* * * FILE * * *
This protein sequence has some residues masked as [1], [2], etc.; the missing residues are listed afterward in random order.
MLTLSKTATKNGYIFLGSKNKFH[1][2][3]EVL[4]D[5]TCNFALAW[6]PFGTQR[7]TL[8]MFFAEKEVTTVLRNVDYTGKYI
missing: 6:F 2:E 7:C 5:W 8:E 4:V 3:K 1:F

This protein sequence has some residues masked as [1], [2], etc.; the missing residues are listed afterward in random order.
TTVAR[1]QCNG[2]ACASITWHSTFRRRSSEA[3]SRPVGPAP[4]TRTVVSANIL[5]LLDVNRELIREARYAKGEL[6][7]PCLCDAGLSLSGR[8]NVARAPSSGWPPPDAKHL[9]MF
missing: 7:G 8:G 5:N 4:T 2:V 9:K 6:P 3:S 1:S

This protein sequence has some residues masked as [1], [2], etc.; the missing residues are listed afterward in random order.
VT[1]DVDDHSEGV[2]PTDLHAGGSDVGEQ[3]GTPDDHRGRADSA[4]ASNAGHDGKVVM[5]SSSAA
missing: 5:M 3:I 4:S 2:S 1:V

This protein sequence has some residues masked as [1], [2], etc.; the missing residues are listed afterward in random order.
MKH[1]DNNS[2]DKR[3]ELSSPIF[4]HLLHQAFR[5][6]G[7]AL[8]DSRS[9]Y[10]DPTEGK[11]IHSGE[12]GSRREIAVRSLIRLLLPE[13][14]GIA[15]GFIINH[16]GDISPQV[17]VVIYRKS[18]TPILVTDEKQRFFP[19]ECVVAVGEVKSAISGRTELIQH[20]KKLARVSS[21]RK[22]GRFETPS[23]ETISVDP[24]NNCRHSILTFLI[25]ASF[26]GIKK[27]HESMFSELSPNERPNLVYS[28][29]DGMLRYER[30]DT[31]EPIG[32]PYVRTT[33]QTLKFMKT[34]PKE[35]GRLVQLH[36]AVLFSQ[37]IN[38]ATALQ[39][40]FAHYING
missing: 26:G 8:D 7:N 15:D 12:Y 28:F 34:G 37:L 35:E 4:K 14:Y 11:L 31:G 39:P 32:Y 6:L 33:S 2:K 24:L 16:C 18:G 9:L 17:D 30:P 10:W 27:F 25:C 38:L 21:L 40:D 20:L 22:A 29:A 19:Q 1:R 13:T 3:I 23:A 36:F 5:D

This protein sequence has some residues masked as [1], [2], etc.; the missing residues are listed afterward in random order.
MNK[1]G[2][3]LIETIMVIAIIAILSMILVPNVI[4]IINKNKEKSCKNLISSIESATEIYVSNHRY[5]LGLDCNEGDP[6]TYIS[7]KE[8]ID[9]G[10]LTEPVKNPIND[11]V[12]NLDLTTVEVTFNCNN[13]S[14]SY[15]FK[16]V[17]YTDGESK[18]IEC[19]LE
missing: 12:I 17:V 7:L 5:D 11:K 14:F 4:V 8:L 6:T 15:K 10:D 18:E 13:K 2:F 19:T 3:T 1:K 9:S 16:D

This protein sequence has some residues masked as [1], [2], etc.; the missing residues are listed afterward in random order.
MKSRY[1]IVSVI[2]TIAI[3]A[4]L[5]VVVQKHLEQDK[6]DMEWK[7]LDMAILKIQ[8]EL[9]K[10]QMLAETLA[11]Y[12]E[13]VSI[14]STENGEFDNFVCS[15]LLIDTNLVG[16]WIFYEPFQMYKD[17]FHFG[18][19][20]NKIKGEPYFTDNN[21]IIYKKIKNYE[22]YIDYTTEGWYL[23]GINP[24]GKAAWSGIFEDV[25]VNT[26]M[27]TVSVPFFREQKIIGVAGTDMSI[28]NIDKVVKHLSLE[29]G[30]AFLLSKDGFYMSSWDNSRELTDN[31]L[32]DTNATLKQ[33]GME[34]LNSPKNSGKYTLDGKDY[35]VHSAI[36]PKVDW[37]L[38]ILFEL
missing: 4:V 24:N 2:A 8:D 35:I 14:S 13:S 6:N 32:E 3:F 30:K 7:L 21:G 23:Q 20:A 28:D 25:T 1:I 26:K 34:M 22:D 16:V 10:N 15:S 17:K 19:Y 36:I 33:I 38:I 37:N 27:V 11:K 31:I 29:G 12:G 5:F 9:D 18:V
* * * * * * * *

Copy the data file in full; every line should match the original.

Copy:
This protein sequence has some residues masked as [1], [2], etc.; the missing residues are listed afterward in random order.
MLTLSKTATKNGYIFLGSKNKFH[1][2][3]EVL[4]D[5]TCNFALAW[6]PFGTQR[7]TL[8]MFFAEKEVTTVLRNVDYTGKYI
missing: 6:F 2:E 7:C 5:W 8:E 4:V 3:K 1:F

This protein sequence has some residues masked as [1], [2], etc.; the missing residues are listed afterward in random order.
TTVAR[1]QCNG[2]ACASITWHSTFRRRSSEA[3]SRPVGPAP[4]TRTVVSANIL[5]LLDVNRELIREARYAKGEL[6][7]PCLCDAGLSLSGR[8]NVARAPSSGWPPPDAKHL[9]MF
missing: 7:G 8:G 5:N 4:T 2:V 9:K 6:P 3:S 1:S

This protein sequence has some residues masked as [1], [2], etc.; the missing residues are listed afterward in random order.
VT[1]DVDDHSEGV[2]PTDLHAGGSDVGEQ[3]GTPDDHRGRADSA[4]ASNAGHDGKVVM[5]SSSAA
missing: 5:M 3:I 4:S 2:S 1:V

This protein sequence has some residues masked as [1], [2], etc.; the missing residues are listed afterward in random order.
MKH[1]DNNS[2]DKR[3]ELSSPIF[4]HLLHQAFR[5][6]G[7]AL[8]DSRS[9]Y[10]DPTEGK[11]IHSGE[12]GSRREIAVRSLIRLLLPE[13][14]GIA[15]GFIINH[16]GDISPQV[17]VVIYRKS[18]TPILVTDEKQRFFP[19]ECVVAVGEVKSAISGRTELIQH[20]KKLARVSS[21]RK[22]GRFETPS[23]ETISVDP[24]NNCRHSILTFLI[25]ASF[26]GIKK[27]HESMFSELSPNERPNLVYS[28][29]DGMLRYER[30]DT[31]EPIG[32]PYVRTT[33]QTLKFMKT[34]PKE[35]GRLVQLH[36]AVLFSQ[37]IN[38]ATALQ[39][40]FAHYING
missing: 26:G 8:D 7:N 15:D 12:Y 28:F 34:G 37:L 35:E 4:K 14:Y 11:L 31:G 39:P 32:Y 6:L 33:S 2:K 24:L 16:C 18:G 9:L 17:D 30:P 10:W 27:F 25:C 38:L 21:L 40:D 20:L 22:A 29:A 19:Q 1:R 13:T 3:I 23:A 36:F 5:D

This protein sequence has some residues masked as [1], [2], etc.; the missing residues are listed afterward in random order.
MNK[1]G[2][3]LIETIMVIAIIAILSMILVPNVI[4]IINKNKEKSCKNLISSIESATEIYVSNHRY[5]LGLDCNEGDP[6]TYIS[7]KE[8]ID[9]G[10]LTEPVKNPIND[11]V[12]NLDLTTVEVTFNCNN[13]S[14]SY[15]FK[16]V[17]YTDGESK[18]IEC[19]LE
missing: 12:I 17:V 7:L 5:D 11:K 14:F 4:V 8:L 6:T 15:K 10:D 18:E 13:K 2:F 19:T 3:T 1:K 9:S 16:D

This protein sequence has some residues masked as [1], [2], etc.; the missing residues are listed afterward in random order.
MKSRY[1]IVSVI[2]TIAI[3]A[4]L[5]VVVQKHLEQDK[6]DMEWK[7]LDMAILKIQ[8]EL[9]K[10]QMLAETLA[11]Y[12]E[13]VSI[14]STENGEFDNFVCS[15]LLIDTNLVG[16]WIFYEPFQMYKD[17]FHFG[18][19][20]NKIKGEPYFTDNN[21]IIYKKIKNYE[22]YIDYTTEGWYL[23]GINP[24]GKAAWSGIFEDV[25]VNT[26]M[27]TVSVPFFREQKIIGVAGTDMSI[28]NIDKVVKHLSLE[29]G[30]AFLLSKDGFYMSSWDNSRELTDN[31]L[32]DTNATLKQ[33]GME[34]LNSPKNSGKYTLDGKDY[35]VHSAI[36]PKVDW[37]L[38]ILFEL
missing: 4:V 24:N 2:A 8:D 35:I 14:S 13:S 6:N 32:E 3:F 30:K 7:L 21:G 23:Q 20:A 28:D 25:T 1:I 26:K 34:M 22:D 16:V 10:N 15:S 17:K 19:Y 36:I 33:I 38:I 37:N 27:V 11:K 31:I 29:G 12:G 5:F 9:D 18:V